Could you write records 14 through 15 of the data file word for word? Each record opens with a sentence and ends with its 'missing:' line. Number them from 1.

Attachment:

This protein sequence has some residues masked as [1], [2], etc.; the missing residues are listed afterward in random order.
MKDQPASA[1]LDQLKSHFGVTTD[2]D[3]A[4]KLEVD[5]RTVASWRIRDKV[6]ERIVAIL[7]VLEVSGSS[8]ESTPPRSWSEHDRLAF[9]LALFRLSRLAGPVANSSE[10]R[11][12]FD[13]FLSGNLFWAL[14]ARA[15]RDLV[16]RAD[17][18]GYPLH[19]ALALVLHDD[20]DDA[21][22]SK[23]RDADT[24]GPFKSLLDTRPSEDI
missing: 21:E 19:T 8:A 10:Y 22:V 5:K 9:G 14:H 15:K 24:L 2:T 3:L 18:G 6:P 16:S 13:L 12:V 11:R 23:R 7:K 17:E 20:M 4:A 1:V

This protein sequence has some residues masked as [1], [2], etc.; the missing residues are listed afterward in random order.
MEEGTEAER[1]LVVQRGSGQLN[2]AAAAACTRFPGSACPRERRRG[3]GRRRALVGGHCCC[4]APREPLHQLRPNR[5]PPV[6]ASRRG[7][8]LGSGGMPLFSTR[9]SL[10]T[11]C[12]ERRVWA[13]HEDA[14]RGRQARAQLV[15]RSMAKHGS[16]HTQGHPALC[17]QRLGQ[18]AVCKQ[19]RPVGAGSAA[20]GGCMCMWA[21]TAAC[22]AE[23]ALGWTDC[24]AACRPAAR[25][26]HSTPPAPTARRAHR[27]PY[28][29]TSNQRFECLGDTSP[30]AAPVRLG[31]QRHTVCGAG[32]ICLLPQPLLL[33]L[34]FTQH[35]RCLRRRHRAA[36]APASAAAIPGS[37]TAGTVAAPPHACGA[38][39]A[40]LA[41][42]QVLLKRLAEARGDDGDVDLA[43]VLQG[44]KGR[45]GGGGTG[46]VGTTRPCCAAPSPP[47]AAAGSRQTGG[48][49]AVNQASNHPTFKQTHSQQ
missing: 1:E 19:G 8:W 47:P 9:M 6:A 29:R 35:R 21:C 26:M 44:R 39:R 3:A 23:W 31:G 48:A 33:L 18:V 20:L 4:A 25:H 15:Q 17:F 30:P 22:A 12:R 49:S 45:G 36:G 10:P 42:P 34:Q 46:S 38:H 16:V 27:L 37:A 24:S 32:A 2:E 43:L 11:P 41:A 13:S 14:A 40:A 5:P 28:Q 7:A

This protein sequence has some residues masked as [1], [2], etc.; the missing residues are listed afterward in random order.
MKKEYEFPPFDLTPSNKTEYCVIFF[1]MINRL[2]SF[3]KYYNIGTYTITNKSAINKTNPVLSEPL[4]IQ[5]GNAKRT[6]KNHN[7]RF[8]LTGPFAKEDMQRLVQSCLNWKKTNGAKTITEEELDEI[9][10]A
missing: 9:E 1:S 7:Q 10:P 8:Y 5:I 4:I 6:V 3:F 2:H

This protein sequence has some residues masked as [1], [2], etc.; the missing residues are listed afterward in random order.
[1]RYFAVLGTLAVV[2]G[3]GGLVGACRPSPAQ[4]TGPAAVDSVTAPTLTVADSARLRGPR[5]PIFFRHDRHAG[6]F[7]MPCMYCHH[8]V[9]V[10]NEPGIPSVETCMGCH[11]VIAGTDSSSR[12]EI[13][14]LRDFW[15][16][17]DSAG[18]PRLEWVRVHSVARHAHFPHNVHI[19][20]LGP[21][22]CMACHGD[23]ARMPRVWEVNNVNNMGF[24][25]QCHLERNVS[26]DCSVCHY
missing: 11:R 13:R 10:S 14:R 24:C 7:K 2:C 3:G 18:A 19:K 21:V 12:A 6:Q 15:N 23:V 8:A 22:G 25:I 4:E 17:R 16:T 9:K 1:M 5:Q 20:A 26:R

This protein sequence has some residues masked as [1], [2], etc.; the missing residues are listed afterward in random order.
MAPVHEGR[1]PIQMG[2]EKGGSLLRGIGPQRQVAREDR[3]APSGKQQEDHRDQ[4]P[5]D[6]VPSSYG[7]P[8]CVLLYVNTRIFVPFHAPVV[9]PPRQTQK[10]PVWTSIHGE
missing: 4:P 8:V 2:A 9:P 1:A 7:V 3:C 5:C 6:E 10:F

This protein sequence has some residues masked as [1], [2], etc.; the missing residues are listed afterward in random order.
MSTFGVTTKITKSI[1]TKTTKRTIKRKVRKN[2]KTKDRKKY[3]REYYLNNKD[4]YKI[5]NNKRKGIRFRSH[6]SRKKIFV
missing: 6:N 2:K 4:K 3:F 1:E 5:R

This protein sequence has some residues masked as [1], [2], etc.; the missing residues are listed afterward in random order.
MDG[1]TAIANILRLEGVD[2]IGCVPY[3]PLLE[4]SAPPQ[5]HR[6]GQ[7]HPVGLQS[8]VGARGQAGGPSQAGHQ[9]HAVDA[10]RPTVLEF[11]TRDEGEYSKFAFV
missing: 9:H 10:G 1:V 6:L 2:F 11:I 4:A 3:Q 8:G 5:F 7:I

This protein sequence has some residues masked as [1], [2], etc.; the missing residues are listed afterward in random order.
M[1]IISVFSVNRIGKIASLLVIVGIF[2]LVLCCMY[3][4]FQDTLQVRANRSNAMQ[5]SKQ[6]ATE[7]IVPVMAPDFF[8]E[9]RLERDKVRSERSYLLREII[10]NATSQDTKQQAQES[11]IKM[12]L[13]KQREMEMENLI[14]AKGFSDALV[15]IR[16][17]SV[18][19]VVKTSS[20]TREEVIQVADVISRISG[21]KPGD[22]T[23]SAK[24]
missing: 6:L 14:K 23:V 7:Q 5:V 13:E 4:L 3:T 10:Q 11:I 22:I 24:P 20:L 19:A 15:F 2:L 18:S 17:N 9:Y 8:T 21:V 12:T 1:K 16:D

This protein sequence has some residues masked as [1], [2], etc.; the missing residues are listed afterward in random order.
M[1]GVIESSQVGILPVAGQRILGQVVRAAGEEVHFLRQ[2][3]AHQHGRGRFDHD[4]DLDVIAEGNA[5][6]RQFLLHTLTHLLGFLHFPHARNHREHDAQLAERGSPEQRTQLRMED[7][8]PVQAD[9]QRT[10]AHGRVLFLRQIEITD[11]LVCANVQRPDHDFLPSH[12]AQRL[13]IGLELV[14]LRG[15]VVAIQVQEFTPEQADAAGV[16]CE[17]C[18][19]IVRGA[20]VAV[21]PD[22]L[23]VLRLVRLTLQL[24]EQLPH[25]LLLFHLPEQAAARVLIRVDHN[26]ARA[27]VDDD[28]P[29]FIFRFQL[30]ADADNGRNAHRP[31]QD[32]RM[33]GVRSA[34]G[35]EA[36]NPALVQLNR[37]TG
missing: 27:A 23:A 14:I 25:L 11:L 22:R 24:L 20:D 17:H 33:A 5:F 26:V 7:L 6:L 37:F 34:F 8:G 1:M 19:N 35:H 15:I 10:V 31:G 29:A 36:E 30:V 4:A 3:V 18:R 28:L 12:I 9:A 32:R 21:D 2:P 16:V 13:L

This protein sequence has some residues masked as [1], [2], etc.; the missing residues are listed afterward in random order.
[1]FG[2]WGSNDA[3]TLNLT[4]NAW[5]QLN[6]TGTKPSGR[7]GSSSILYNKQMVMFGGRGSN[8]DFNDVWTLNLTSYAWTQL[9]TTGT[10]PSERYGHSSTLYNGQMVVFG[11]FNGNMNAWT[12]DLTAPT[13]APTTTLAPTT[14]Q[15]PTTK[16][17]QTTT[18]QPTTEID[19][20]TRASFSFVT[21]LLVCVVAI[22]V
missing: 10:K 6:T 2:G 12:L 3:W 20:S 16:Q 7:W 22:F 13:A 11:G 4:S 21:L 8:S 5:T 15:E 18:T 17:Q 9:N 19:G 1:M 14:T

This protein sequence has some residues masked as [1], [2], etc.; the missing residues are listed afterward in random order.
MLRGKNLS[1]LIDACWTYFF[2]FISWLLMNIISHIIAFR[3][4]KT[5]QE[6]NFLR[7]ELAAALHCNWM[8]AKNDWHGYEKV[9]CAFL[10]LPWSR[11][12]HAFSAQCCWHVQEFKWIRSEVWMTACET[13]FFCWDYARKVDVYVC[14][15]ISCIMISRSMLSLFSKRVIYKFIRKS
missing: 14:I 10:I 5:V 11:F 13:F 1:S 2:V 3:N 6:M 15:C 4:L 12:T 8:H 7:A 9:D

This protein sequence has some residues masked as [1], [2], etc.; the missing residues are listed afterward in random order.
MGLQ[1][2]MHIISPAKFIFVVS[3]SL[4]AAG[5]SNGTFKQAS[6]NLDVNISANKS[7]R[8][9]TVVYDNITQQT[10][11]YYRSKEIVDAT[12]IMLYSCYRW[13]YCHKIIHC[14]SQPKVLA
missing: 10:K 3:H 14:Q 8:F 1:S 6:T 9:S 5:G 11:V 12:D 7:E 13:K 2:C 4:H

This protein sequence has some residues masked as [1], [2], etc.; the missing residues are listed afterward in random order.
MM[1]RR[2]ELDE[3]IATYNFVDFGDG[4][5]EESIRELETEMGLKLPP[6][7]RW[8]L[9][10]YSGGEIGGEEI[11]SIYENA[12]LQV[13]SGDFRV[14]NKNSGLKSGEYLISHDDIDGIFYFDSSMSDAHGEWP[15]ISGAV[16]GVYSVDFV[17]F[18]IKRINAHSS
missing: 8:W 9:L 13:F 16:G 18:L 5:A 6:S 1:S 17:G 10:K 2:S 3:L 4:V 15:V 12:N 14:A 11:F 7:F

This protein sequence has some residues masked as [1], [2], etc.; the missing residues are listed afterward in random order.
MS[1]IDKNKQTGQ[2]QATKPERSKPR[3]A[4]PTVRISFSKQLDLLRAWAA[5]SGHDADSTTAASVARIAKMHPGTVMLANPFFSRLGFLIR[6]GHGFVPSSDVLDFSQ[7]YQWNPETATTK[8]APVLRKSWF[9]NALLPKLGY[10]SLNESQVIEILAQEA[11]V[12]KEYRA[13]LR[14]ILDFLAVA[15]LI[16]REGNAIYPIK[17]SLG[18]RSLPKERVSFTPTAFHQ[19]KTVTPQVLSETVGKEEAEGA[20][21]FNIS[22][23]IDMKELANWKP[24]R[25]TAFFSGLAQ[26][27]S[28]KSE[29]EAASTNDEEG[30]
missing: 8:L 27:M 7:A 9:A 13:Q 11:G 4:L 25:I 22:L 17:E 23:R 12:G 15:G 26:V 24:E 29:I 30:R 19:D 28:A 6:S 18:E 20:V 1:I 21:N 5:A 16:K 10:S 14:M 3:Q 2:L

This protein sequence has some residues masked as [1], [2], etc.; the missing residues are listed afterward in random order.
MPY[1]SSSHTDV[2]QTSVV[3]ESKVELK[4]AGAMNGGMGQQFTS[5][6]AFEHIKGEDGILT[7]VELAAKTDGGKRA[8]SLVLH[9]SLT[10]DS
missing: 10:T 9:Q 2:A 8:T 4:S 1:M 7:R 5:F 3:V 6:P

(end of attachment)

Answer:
This protein sequence has some residues masked as [1], [2], etc.; the missing residues are listed afterward in random order.
MS[1]IDKNKQTGQ[2]QATKPERSKPR[3]A[4]PTVRISFSKQLDLLRAWAA[5]SGHDADSTTAASVARIAKMHPGTVMLANPFFSRLGFLIR[6]GHGFVPSSDVLDFSQ[7]YQWNPETATTK[8]APVLRKSWF[9]NALLPKLGY[10]SLNESQVIEILAQEA[11]V[12]KEYRA[13]LR[14]ILDFLAVA[15]LI[16]REGNAIYPIK[17]SLG[18]RSLPKERVSFTPTAFHQ[19]KTVTPQVLSETVGKEEAEGA[20][21]FNIS[22][23]IDMKELANWKP[24]R[25]TAFFSGLAQ[26][27]S[28]KSE[29]EAASTNDEEG[30]
missing: 8:L 27:M 7:A 9:A 13:Q 11:G 4:L 25:I 22:L 17:E 23:R 12:G 15:G 26:V 24:E 29:I 30:R 19:D 28:A 6:S 18:E 20:V 1:I 21:N 5:A 16:K 10:S 14:M 3:Q 2:L

This protein sequence has some residues masked as [1], [2], etc.; the missing residues are listed afterward in random order.
MPY[1]SSSHTDV[2]QTSVV[3]ESKVELK[4]AGAMNGGMGQQFTS[5][6]AFEHIKGEDGILT[7]VELAAKTDGGKRA[8]SLVLH[9]SLT[10]DS
missing: 10:T 9:Q 2:A 8:T 4:S 1:M 7:R 5:F 3:V 6:P